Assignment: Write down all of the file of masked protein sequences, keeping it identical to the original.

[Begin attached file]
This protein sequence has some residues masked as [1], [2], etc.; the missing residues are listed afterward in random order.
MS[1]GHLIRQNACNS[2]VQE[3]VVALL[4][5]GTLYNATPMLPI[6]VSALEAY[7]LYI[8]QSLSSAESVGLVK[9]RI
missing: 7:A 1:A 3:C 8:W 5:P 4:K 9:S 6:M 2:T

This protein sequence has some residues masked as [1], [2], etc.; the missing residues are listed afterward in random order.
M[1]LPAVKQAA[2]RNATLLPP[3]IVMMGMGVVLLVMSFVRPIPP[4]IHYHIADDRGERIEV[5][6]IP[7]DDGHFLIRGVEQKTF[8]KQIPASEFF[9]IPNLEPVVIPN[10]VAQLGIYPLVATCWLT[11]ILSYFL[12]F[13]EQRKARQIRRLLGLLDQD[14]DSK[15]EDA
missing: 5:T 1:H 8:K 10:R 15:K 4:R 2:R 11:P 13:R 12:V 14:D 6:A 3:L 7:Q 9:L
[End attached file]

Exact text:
This protein sequence has some residues masked as [1], [2], etc.; the missing residues are listed afterward in random order.
MS[1]GHLIRQNACNS[2]VQE[3]VVALL[4][5]GTLYNATPMLPI[6]VSALEAY[7]LYI[8]QSLSSAESVGLVK[9]RI
missing: 7:A 1:A 3:C 8:W 5:P 4:K 9:S 6:M 2:T

This protein sequence has some residues masked as [1], [2], etc.; the missing residues are listed afterward in random order.
M[1]LPAVKQAA[2]RNATLLPP[3]IVMMGMGVVLLVMSFVRPIPP[4]IHYHIADDRGERIEV[5][6]IP[7]DDGHFLIRGVEQKTF[8]KQIPASEFF[9]IPNLEPVVIPN[10]VAQLGIYPLVATCWLT[11]ILSYFL[12]F[13]EQRKARQIRRLLGLLDQD[14]DSK[15]EDA
missing: 5:T 1:H 8:K 10:R 15:K 4:R 2:R 11:P 13:R 12:V 14:D 6:A 3:L 7:Q 9:L